Campaigns turn into movements if the act or campaign is connected to the mission. To create lasting engagement, a successful campaign internalizes a new personal deeper action or norm within the people sharing. In the case of The Ice Bucket Challenge, it is estimated that only one out of four videos mentioned ALS, and even fewer (one in five) said they made a donation. But, those that mentioned the organization were five times more likely to give. Additionally, when the organization attempted to restart the challenge in 2015, the donations garnered from it were less than one percent of 2014’s levels.

Deliberately building successful campaigns is rare. Instead, most viral campaigns stem from a single act outside of the organization. Successful nonprofits use their communications plan to connect and build on these campaigns to create lasting change.—Gayle Nelson

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The Nonprofit #CuteAnimalTweetOff: Does It Need a Reason?


As an eventful January 2017 ground to a close, the Smithsonian’s National Zoo welcomed a grey seal pup into the world. Its mother, a 33-year-old gray seal named Kara, is the oldest grey seal to give birth in a zoo. The birth was also a celebration of the successful conservation activities leading to the number of gray seals rising to more than 600,000 worldwide and the shifting of the species from “endangered” to “least concern” in 2016 by the International Union for Conservation of Nature.

This pregnancy received social media attention. In December, the Washington Post had a Facebook Live presentation of the seal’s ultrasound. After the seal was born, the Zoo tweeted its photo. Virginia Aquarium and Marine Science Center supporter and Radio Free Radio host Sarah Janet Hill thought, “Our seals are cuter than that,” and posted a Twitter challenge to the Virginia Aquarium. The Aquarium accepted the challenge and posted a picture of a seal and osprey.

The tweets started a Twitter war under the #cuteanimaltweetoff hashtag that lasted for days, with activity from zoos and aquariums across the country and worldwide, including Toronto, Tokyo, and Australia. Even other types of organizations participated, including two police departments, which tweeted pictures of their service dogs. On top of that, it received major newspaper coverage, a home run in visibility and attention.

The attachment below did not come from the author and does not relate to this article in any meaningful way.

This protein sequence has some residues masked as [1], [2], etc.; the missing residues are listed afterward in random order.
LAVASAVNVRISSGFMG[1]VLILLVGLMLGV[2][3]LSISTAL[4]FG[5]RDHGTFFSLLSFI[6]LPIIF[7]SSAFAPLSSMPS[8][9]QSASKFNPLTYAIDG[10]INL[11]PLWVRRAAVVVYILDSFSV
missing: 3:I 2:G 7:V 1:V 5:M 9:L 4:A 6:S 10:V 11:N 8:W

Mashable, an online newspaper centered on technology and social media, described the tweet-off as “social media done right.” But was it? It certainly received enormous attention and lifted peoples’ spirits. Throughout the Twitter war, few tweets weaved in zoos’ and aquariums’ missions. A small number posted uncommon or less-mainstream animals, like geckos and pufferfish. An even smaller number, such as the Lincoln Park Zoo and the Australian Zoo Wildlife Hospital, merged their missions of conservation and fighting the destruction of these animals’ homes in the wild into their message.

These kinds of spontaneous online events are becoming more common and can rarely be replicated intentionally. Of course, we don’t all deal with adorable baby animals, but in this communications environment, we all should be considering what we want people to understand and remember about our organization for use in such moments and even in less cute times.

Thankfully, there is a second chance. The Smithsonian’s zoo has not named its famous seal pup. They are taking names from the public and inviting potential sponsors to participate. Perhaps the seal pup’s name announcement can set off a second Twitter war focused on preservation and protection of our beautiful land for all species.—Gayle Nelson